Applejack 
Member since Nov 5, 2013


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Re: “For the Love of Ourselves: Tell Me How You Really Feel About The Story of Nashville

I know Nashville paid for the doc, but it wasn't presented as an informercial. At no point was there an announcement such as: "The following is a paid advertisement presented by the Nashville Conventions and Visitors Bureau and does not reflect the opinons of ABC... etc." I doubt any casual viewer would be aware of who paid for it unless they read the fine print in the credits. All I'm saying is that the line between documentary and commercial was slightly blurry at times.

Also, I agree that indie bands are in greater need of coverage, but if the object is to make a documentary about the Nashville music scene as a whole, I think Jack White has to be included, native or not. But I guess he wasn't available so it's a moot point. Emmylou Harris gave Third Man a shout-out though!

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Posted by Applejack on 11/05/2013 at 11:07 AM

Re: “For the Love of Ourselves: Tell Me How You Really Feel About The Story of Nashville

All things considered, I thought the doc was pretty good.

When I first heard a documentary about Nashville would be airing on TV, I just assumed it would be on WNPT. It was definitley cool to see a network doc talking about the Fisk Jubilee Singers and giving a 77-year old Kris Kristofferson an oppurtunity to play.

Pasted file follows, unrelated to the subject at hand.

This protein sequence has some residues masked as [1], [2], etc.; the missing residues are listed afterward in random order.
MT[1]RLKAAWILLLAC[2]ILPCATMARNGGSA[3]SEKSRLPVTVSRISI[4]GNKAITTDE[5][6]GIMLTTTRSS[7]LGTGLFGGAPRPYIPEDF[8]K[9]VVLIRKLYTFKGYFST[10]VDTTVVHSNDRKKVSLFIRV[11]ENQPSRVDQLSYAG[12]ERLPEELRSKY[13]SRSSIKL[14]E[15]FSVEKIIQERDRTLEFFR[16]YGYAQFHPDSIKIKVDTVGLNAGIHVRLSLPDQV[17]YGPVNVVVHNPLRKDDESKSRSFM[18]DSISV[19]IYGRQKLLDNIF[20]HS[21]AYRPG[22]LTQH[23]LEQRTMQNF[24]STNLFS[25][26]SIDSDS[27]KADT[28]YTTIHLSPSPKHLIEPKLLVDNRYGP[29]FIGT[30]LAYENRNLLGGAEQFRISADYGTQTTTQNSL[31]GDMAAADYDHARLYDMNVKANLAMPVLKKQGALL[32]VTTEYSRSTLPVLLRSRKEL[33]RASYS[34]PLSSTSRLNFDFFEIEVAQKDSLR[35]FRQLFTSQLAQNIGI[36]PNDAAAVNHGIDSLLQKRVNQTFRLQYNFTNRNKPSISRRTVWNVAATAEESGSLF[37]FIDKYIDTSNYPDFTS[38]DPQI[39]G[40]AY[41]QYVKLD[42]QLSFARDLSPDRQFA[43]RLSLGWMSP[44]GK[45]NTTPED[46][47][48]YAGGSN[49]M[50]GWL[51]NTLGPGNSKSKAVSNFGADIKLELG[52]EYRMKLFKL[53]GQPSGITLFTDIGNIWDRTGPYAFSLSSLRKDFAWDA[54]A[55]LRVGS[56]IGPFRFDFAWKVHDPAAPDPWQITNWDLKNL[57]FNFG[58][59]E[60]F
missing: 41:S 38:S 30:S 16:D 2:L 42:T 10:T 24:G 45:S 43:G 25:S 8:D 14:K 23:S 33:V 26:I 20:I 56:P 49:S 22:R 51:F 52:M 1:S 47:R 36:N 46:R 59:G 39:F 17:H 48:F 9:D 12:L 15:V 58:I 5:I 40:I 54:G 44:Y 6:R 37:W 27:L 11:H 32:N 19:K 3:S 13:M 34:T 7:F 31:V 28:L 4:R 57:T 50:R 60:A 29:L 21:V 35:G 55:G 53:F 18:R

It did sound a little like an infomercial at times, even though it wasn't presented as a paid advertisement. Arguably, it was also idealistic to the point of being a little dreamy. Unlike Damien Horne, most first-time street buskers don't get whisked away and given recording contracts by country music stars.

I could nitpick about the things that didn't get mentioned or given enough attention, but that wouldn't be fair given that everything had to be squeezd into a fifty minute slot. I liked seeing artists like The Civil Wars and the Black Keys and thought the interviewees were smart choices over all. I was also pleasantly surprised to see JEFF as the token indie band, although perhaps there was not quite enough focus on "independent" artists in general. The absence of Jack White was noticable and unfortunate, but possibly not the producers' fault.

The production values were topnotch. The Johnny Cash show, Dylan's 60s recordings sessions, local venues got proper due. Finally, it was entertaining, and if it continues to be distributed (I heard it's going to air in Australia, and maybe on the BBC) it will probably serve its purpose in attracting tourism.

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Posted by Applejack on 11/05/2013 at 7:51 AM

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